Clinical Updates on the Treatment of Advanced Cholangiocarcinoma - Episode 10

Optimizing Adjuvant Therapy for Advanced Cholangiocarcinoma

March 22, 2021
John L. Marshall, MD, Georgetown University

,
R. Kate Kelley, MD, UCSF Helen Diller Family Comprehensive Cancer Center

,
Sameek Roychowdhury, MD, PhD, James Cancer Hospital & Solove Research Institute

,
Milind Javle, MD, MD Anderson Cancer Center

Insight regarding best timing to initiate an appropriate adjuvant therapy in patients with advanced cholangiocarcinoma, and the role of ctDNA analysis in the postsurgical setting.

John L. Marshall, MD: I want to discuss this from ASCO GI [American Society of Clinical Oncology Gastrointestinal Cancers Symposium] in January. We’re all taught that you want to get started on your adjuvant therapy as soon as possible. Because we know a lot of these patients with cholangiocarcinoma post-op don’t hit our doors that fast or that reliably, there was a nice study looking at the initiation of adjuvant therapy. They don’t specify what drugs they gave. It’s just sort of chemotherapy or chemoradiation, and they saw no difference if it was 2, 3, or 4 months. I’m not sure that’s an argument to delay. Our principle still should be, “get them in if you can,” and get it started. Everybody agree?
 

R. Kate Kelley, MD: My 1 caveat would be that in patients who’ve had extended hepatic resections, we want to make sure the liver has time to regenerate. Even in a patient who’s recovered really well, if they had a lot of their liver removed, I tend to prefer to wait for at least the 8- to 10-week mark.

John L. Marshall, MD: Fair enough.

R. Kate Kelley, MD: There are not a lot of data behind that, but usually, people need at least the 8 weeks to recover well from an extended resection.

John L. Marshall, MD: I like that. I completely understand the biology, but I would sit there and be nervous. This study helps reduce our nervousness on that.

R. Kate Kelley, MD: Yes.

John L. Marshall, MD: The second point again. 5-FU [fluorouracil] is still the best drug out there, right? It works beautifully. CAPE [capecitabine] is probably the best way to give it; we see this with S-1 data, this continuous exposure approach. I worry about the new adjuvant study of GEM [gemcitabine]/CIS [cisplatin] vs CAPE because I was wanting GEM/CIS/CAPE vs CAPE so that you kept it in both sides. In almost all our cancers—adjuvant, GI [gastrointestinal] cancers—adjuvant fluoropyrimidine helps in this non-fluoropyrimidine–based treatment. Anybody have thoughts about that, the critical role? I take capecitabine every day for prevention. What do you think?


Milind Javle, MD: Katie summarized it eloquently. However, when you look at subset analysis, the hilar cholangiocarcinoma and gallbladder cohorts in the BILCAP study didn’t benefit. It was not planned a priori. However, the hazard ratio crossed. It didn’t seem to be benefiting those population subgroups. There may be a case for GEM/CIS or, especially in case of hilar cholangiocarcinoma, where there’s a risk of local recurrence, for radiation therapy based on the SWOG 0809 trial. Capecitabine was very effective in the intrahepatic cholangiocarcinoma cohort. That is a good option there, but I’m not so sure about the other biliary cancer types.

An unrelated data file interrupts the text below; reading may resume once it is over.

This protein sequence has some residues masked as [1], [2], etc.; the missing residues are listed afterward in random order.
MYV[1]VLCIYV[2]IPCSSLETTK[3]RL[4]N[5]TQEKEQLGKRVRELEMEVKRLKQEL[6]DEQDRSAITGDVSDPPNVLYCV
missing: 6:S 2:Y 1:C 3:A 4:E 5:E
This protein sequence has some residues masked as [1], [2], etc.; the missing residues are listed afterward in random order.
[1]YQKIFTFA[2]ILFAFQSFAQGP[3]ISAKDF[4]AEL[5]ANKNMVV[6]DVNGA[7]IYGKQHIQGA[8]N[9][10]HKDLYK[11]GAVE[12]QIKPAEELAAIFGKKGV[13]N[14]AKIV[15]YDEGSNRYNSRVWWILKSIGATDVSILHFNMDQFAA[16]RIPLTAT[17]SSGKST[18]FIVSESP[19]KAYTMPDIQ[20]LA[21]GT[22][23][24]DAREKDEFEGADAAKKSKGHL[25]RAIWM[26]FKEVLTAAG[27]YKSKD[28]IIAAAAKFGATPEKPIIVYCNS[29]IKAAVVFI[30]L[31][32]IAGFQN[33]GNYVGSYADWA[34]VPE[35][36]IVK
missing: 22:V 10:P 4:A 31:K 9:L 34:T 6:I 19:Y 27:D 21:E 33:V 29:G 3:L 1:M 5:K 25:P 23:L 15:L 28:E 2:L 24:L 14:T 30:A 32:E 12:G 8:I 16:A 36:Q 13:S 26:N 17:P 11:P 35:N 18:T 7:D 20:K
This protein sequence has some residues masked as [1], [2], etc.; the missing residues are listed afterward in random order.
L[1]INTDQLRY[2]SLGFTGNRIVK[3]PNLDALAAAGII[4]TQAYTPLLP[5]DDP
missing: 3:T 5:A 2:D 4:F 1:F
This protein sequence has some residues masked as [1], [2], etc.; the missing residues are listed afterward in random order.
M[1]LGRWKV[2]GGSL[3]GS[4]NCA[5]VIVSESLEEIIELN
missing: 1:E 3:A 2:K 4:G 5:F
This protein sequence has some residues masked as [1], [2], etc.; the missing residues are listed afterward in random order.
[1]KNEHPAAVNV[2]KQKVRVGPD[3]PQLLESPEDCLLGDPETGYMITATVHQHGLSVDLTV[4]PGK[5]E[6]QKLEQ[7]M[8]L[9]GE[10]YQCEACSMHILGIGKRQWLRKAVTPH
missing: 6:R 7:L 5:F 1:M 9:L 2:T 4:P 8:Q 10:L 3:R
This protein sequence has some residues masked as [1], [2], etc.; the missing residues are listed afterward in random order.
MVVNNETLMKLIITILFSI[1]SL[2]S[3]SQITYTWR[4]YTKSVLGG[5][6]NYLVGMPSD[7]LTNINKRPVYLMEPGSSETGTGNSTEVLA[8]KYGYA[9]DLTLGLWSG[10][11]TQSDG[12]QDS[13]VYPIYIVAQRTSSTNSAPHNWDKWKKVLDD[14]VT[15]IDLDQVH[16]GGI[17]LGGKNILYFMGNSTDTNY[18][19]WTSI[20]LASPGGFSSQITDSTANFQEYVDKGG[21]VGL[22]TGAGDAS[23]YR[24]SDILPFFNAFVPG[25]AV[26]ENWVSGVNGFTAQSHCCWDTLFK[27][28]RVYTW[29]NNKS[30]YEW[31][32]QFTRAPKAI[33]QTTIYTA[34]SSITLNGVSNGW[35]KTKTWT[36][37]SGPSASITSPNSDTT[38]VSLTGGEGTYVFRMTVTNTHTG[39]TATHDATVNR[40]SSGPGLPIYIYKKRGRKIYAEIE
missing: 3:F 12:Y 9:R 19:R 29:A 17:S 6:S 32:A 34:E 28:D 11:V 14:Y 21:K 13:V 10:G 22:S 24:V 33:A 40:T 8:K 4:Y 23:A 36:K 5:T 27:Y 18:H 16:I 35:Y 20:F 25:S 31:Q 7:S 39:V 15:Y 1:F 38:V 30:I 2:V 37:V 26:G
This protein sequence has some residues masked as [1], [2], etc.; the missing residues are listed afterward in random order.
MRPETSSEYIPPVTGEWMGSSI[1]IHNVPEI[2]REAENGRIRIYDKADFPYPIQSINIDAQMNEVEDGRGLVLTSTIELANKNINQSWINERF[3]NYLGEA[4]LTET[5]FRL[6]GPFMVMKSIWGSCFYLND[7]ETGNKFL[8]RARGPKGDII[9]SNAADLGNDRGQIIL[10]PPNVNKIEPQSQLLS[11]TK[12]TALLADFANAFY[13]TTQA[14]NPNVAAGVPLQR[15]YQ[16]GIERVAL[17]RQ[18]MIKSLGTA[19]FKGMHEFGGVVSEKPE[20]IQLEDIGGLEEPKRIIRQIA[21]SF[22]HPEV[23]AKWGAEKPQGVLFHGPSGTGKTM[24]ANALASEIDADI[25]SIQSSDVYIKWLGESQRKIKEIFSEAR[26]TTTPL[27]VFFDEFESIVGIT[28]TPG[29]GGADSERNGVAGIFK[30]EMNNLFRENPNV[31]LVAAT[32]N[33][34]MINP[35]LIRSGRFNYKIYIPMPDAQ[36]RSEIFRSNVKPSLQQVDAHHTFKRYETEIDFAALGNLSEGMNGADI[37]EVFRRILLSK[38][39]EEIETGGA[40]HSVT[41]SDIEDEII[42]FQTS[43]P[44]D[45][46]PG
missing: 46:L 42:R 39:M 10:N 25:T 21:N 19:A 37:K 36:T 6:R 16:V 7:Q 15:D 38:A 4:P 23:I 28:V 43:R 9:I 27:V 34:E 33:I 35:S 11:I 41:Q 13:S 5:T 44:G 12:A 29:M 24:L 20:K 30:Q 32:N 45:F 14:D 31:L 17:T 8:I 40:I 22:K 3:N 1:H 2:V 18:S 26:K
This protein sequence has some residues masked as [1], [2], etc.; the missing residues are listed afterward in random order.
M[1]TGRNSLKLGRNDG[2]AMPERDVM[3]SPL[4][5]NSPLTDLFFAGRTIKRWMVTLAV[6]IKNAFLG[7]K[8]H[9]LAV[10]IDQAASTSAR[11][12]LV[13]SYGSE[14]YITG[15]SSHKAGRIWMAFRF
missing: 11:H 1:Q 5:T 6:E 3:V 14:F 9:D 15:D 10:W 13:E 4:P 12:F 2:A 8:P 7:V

John L. Marshall, MD: One more controversial issue is in colon cancer. We’re increasingly using ctDNA [circulating tumor DNA] but are not sure what to do with that. Is there a role for that kind of analysis in resected bile duct cancers?

Sameek Roychowdhury, MD, PhD: Sure. If you’re talking about surveillance or minimal residual disease, it’s not quite our standard yet. In most of these ongoing studies for adjuvant therapy, it’s an interest. How useful are ctDNA markers as a measure of tumor burden or as a target for future therapy? If we see early evidence that ctDNA burden is being affected by an adjuvant therapy, does that help affirm that was the right choice for adjuvant therapy? Does early relapse affected by ctDNA tell you about potential new approaches you might take in that population at high risk before they have a higher burden of disease? What the therapy is going to be, I don’t know. This is a research tool in the adjuvant setting, and it could guide detection of early relapse or the assessment of adjuvant therapy if there’s minimal residual disease that we’re treating effectively. That’s where ctDNA plays a role at the moment, postsurgical in that adjuvant surveillance setting. I’m excited to see what new studies will be coming to take advantage of that as a tool.

John L. Marshall, MD: Yeah, it will be increasingly more on our radar. It’s an interesting technology. As you said, we’re not sure what to do with it, but it is provocative technology.

Transcript Edited for Clarity

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